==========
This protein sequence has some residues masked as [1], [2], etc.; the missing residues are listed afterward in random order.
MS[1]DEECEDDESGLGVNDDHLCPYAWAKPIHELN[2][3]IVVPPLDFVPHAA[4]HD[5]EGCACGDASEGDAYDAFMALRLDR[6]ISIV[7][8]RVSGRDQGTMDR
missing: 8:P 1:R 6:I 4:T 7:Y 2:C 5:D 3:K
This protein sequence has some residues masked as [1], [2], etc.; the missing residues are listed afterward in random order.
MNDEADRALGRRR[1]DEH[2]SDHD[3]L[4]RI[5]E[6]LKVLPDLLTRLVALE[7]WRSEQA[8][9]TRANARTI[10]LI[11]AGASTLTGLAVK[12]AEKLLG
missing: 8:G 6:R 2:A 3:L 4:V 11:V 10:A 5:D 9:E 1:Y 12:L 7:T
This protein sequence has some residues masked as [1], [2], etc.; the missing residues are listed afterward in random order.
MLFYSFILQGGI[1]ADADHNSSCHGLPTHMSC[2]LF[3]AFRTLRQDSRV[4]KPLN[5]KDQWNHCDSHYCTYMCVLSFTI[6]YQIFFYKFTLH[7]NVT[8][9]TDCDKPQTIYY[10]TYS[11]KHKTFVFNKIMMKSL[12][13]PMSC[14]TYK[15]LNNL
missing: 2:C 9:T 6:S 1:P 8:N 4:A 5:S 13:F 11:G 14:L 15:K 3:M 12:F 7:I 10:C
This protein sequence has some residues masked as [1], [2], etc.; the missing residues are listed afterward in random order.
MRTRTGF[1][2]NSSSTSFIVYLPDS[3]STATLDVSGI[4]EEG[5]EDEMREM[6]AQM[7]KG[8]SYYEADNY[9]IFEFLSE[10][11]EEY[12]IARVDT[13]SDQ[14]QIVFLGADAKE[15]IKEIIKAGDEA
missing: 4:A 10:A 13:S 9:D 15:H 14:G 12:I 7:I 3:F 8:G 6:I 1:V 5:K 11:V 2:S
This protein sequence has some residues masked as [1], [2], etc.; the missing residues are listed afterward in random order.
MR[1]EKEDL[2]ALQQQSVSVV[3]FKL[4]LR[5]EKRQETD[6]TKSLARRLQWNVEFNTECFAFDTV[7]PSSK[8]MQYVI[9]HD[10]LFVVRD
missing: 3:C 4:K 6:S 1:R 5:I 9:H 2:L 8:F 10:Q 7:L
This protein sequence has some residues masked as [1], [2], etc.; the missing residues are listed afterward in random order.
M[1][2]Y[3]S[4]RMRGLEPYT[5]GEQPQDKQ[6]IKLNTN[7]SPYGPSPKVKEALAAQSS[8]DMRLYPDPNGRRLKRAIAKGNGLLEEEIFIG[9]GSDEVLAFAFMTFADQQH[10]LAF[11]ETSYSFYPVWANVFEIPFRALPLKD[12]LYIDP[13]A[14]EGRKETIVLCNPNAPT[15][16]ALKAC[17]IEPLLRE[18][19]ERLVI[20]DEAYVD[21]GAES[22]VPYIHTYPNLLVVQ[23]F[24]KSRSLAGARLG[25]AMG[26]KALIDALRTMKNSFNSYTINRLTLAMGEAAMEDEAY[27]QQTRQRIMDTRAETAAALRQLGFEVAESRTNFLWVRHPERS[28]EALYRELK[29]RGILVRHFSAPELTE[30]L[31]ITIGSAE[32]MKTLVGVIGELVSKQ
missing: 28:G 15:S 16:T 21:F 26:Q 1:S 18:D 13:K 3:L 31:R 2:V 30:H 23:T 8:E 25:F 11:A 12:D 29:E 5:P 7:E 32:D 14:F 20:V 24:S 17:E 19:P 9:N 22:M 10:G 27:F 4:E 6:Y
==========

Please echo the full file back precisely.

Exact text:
This protein sequence has some residues masked as [1], [2], etc.; the missing residues are listed afterward in random order.
MS[1]DEECEDDESGLGVNDDHLCPYAWAKPIHELN[2][3]IVVPPLDFVPHAA[4]HD[5]EGCACGDASEGDAYDAFMALRLDR[6]ISIV[7][8]RVSGRDQGTMDR
missing: 8:P 1:R 6:I 4:T 7:Y 2:C 5:D 3:K
This protein sequence has some residues masked as [1], [2], etc.; the missing residues are listed afterward in random order.
MNDEADRALGRRR[1]DEH[2]SDHD[3]L[4]RI[5]E[6]LKVLPDLLTRLVALE[7]WRSEQA[8][9]TRANARTI[10]LI[11]AGASTLTGLAVK[12]AEKLLG
missing: 8:G 6:R 2:A 3:L 4:V 11:V 10:A 5:D 9:E 1:Y 12:L 7:T
This protein sequence has some residues masked as [1], [2], etc.; the missing residues are listed afterward in random order.
MLFYSFILQGGI[1]ADADHNSSCHGLPTHMSC[2]LF[3]AFRTLRQDSRV[4]KPLN[5]KDQWNHCDSHYCTYMCVLSFTI[6]YQIFFYKFTLH[7]NVT[8][9]TDCDKPQTIYY[10]TYS[11]KHKTFVFNKIMMKSL[12][13]PMSC[14]TYK[15]LNNL
missing: 2:C 9:T 6:S 1:P 8:N 4:A 5:S 13:F 11:G 14:L 15:K 3:M 12:F 7:I 10:C
This protein sequence has some residues masked as [1], [2], etc.; the missing residues are listed afterward in random order.
MRTRTGF[1][2]NSSSTSFIVYLPDS[3]STATLDVSGI[4]EEG[5]EDEMREM[6]AQM[7]KG[8]SYYEADNY[9]IFEFLSE[10][11]EEY[12]IARVDT[13]SDQ[14]QIVFLGADAKE[15]IKEIIKAGDEA
missing: 4:A 10:A 13:S 9:D 15:H 14:G 12:I 7:I 3:F 8:G 6:I 1:V 5:K 11:V 2:S
This protein sequence has some residues masked as [1], [2], etc.; the missing residues are listed afterward in random order.
MR[1]EKEDL[2]ALQQQSVSVV[3]FKL[4]LR[5]EKRQETD[6]TKSLARRLQWNVEFNTECFAFDTV[7]PSSK[8]MQYVI[9]HD[10]LFVVRD
missing: 3:C 4:K 6:S 1:R 5:I 9:H 2:L 8:F 10:Q 7:L
This protein sequence has some residues masked as [1], [2], etc.; the missing residues are listed afterward in random order.
M[1][2]Y[3]S[4]RMRGLEPYT[5]GEQPQDKQ[6]IKLNTN[7]SPYGPSPKVKEALAAQSS[8]DMRLYPDPNGRRLKRAIAKGNGLLEEEIFIG[9]GSDEVLAFAFMTFADQQH[10]LAF[11]ETSYSFYPVWANVFEIPFRALPLKD[12]LYIDP[13]A[14]EGRKETIVLCNPNAPT[15][16]ALKAC[17]IEPLLRE[18][19]ERLVI[20]DEAYVD[21]GAES[22]VPYIHTYPNLLVVQ[23]F[24]KSRSLAGARLG[25]AMG[26]KALIDALRTMKNSFNSYTINRLTLAMGEAAMEDEAY[27]QQTRQRIMDTRAETAAALRQLGFEVAESRTNFLWVRHPERS[28]EALYRELK[29]RGILVRHFSAPELTE[30]L[31]ITIGSAE[32]MKTLVGVIGELVSKQ
missing: 28:G 15:S 16:T 21:F 26:Q 1:S 18:D 13:K 3:L 31:R 2:V 30:H 23:T 8:E 25:F 11:A 12:D 29:E 5:P 7:E 32:D 14:F 20:V 24:S 17:E 19:P 9:N 22:M 10:G 27:F 4:E 6:Y